Skip to main content
email usour twitterour facebook page
Trackside Radio
my account
Latest Posts

 New Zealand Gallops News 
Sunday, August 13 2017

Central districts apprentice Kate Cowan is still coming to terms with her rapid rise to prominence.

Kate Cowan aboard Nashville - Race Images South

In the space of six months, she has gone from cheering her parents’ horse to a January Group One victory to beginning her riding career a month later and subsequently winning her first stakes race in August.

That victory came in the Gr.3 Winter Cup at Riccarton aboard the evergreen Nashville who is prepared at Hunterville by her employer Adrian Bull. He trains in partnership with his son Harry, who is Cowan’s partner.

“It was amazing,” she said. “I’m still not getting over it, it’s still not real, those things just don’t happen.”

Cowan’s Riccarton celebrations didn’t end there either as she rode a winning treble there last Saturday with her favourite Nashville claiming the open sprint while the 24-year-old was also successful aboard Southern Cool and Standrews Masonic.

Her progress is even more significant, given two years ago she had never even ridden track work.

The daughter of former jumps jockey now trainer Alex “Snooky” Cowan, said she never had any ambitions of following her father into the racing game. That was until inspiration struck nearly two years ago.

She had originally embarked on a teaching career after receiving a scholarship, before moving on to work for Latitude Magazine and CERA (Canterbury Earthquake Recovery Authority). While at CERA she spent two winters in America working at a summer camp.

“I taught drama and a bit of horse riding from my much younger pony club days,” she said.

“Then the next winter I went back to the summer camp and ran the drama department, which was pretty cool.”

Her return from her second trip to America was a pivotal moment in Cowan’s life as this is when she decided she wanted to be a jockey.

“We always had horses when I was growing up. I did a little bit of pony club when I was younger, but not too much,” she said.

“I never thought I’d do it, but as I got older I saw the life that my family had. Everything we had was because of horses. I took it all in and thought this (riding) might not be a bad idea.

“When you get to a certain age you need to settle down and focus on something that is going to work for you. It was a logical choice in the end.”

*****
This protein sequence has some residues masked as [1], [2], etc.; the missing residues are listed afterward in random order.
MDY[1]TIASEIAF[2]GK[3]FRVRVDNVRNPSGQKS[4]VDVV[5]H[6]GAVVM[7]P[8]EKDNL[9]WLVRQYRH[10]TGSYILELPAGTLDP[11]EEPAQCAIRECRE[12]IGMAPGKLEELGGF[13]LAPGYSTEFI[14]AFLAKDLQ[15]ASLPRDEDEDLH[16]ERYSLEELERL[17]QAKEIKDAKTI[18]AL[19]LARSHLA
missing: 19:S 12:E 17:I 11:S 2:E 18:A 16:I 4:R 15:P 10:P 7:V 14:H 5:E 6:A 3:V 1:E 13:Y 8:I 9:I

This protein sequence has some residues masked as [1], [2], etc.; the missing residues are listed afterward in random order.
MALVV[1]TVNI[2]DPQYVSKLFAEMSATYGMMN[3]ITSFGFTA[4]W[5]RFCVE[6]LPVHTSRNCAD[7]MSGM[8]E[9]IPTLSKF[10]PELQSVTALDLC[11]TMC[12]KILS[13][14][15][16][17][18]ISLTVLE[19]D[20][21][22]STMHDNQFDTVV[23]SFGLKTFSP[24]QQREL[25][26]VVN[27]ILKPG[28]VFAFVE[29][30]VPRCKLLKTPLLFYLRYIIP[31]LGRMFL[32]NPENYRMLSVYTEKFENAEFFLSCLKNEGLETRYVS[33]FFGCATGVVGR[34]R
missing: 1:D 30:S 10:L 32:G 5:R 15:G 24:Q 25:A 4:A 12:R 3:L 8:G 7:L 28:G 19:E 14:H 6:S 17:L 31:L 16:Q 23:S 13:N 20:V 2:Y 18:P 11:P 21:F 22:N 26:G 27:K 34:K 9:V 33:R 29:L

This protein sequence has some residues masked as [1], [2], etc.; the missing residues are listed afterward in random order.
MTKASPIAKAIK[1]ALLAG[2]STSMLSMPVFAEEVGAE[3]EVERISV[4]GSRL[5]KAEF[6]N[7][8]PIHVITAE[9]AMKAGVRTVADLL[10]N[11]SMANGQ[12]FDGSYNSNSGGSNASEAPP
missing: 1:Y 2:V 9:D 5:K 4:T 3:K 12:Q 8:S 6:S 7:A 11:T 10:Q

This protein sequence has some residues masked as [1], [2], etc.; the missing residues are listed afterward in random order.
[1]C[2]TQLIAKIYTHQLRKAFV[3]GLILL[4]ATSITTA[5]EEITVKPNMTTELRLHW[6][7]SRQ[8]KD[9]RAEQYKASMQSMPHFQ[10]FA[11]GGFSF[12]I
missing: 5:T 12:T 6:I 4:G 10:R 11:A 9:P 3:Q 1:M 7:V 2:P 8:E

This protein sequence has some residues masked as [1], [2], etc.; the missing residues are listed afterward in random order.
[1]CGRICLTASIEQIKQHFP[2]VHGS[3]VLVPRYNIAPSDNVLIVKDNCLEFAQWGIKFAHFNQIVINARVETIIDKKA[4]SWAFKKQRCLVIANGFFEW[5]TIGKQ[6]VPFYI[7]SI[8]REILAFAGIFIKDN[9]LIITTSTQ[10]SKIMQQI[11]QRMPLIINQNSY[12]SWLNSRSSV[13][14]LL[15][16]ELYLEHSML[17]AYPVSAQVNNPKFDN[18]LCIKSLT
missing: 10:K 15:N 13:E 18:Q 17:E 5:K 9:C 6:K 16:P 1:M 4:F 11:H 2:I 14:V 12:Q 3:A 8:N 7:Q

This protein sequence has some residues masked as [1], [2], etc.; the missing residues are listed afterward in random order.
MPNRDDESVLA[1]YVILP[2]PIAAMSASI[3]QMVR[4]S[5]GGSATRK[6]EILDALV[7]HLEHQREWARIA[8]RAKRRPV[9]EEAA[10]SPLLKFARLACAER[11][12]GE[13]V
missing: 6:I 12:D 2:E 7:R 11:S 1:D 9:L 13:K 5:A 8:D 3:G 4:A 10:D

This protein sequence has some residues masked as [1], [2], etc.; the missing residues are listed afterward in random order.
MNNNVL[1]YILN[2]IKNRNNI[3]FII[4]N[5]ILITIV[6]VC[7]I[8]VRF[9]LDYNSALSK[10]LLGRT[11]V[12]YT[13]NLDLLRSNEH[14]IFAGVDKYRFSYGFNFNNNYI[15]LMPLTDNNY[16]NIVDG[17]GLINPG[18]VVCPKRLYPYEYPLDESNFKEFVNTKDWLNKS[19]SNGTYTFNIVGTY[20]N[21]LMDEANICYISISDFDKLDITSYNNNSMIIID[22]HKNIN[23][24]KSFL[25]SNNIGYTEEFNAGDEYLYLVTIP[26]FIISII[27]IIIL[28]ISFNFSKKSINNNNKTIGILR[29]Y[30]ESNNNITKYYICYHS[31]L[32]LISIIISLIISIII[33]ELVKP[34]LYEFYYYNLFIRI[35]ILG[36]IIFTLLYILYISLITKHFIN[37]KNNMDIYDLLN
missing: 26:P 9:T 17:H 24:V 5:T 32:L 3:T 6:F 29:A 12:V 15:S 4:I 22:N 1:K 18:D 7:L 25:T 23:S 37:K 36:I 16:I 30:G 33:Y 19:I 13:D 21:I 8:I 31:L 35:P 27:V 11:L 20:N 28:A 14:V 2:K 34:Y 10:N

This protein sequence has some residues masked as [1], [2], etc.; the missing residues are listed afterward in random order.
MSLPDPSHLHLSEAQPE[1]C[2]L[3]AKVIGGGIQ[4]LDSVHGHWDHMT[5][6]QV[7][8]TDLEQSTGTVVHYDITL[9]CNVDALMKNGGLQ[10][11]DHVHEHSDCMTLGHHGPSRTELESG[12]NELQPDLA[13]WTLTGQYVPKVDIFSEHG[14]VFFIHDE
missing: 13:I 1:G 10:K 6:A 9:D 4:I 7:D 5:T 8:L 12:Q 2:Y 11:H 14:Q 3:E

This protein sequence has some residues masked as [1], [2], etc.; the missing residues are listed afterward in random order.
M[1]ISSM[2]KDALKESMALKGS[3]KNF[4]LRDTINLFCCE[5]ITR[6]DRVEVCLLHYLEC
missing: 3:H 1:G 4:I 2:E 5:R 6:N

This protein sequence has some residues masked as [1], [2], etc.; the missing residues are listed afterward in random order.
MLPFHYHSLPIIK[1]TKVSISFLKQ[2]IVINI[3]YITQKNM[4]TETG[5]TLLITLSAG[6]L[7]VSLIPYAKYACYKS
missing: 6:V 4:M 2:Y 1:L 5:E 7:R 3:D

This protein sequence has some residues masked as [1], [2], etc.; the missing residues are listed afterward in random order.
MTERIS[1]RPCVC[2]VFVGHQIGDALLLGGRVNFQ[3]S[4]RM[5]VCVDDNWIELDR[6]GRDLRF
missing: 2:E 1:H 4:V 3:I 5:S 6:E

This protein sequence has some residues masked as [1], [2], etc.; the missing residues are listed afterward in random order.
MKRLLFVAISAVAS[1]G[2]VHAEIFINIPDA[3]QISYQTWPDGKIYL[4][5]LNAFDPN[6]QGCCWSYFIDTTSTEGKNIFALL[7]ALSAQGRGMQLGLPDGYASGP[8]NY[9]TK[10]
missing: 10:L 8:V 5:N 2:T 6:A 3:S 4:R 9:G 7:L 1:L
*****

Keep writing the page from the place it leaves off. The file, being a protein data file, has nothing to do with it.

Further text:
What tipped the scales for Cowan was watching the 2015 Melbourne Cup.

“When I saw Michelle Payne win the Melbourne Cup that really inspired me, not just for winning but the way she spoke on television. I really loved it,” Cowan said.

“I thought that was pretty incredible and her whole story was inspiring. That got me thinking and I thought why not?

“I said to my Dad I wanted to do it, but he didn’t really take me seriously because I had never previously shown much interest. Time went on and I was still saying it and that’s when he finally relented and sent me away to learn how to ride.”

Her father sent her north to learn under former jockey Nigel Tiley at Pukekohe, an eye-opening experience for Cowan.

“I had never ridden track work before,” she said. “But I thought ‘how hard could this be when I first arrived’. But as it turned out, it was very hard and I had a horse bolt on me on the first day – I did several laps of the track.”

She worked for Nigel and Lee Tiley for three months before moving south to the central districts to work for Kevin Myers.

“I went to Kevin for about a year and a-half. That’s where I got the experience I needed under my belt because it was either sink or swim.

“It didn’t matter if you bolted, you just got on with it and went on to the next one. That is how I learnt – from doing it.”

She began race riding in February and rode her first winner in just a few weeks when victorious on the Aidan Schumacher-trained Kolee at Hawera in March.

Now Cowan has won her first stakes race and said the only goals she has set herself is to improve as a rider.

“Right now I just want to keep learning and keep getting better. It is all about learning and improving and I just want to be a good rider, that’s the main thing.”

It has also been an exciting year for Cowan’s parents Snooky and Tracey. Not only has their daughter excelled on the race track, they also experienced their first Group One success when Signify was victorious in the Gr.1 Telegraph at Trentham in January.

The couple purchased Signify out of Wentwood Grange’s draft at New Zealand Bloodstock’s 2013 South Island mixed sale for $5500.

Posted by: AT 02:04 pm   |  Permalink   |  Email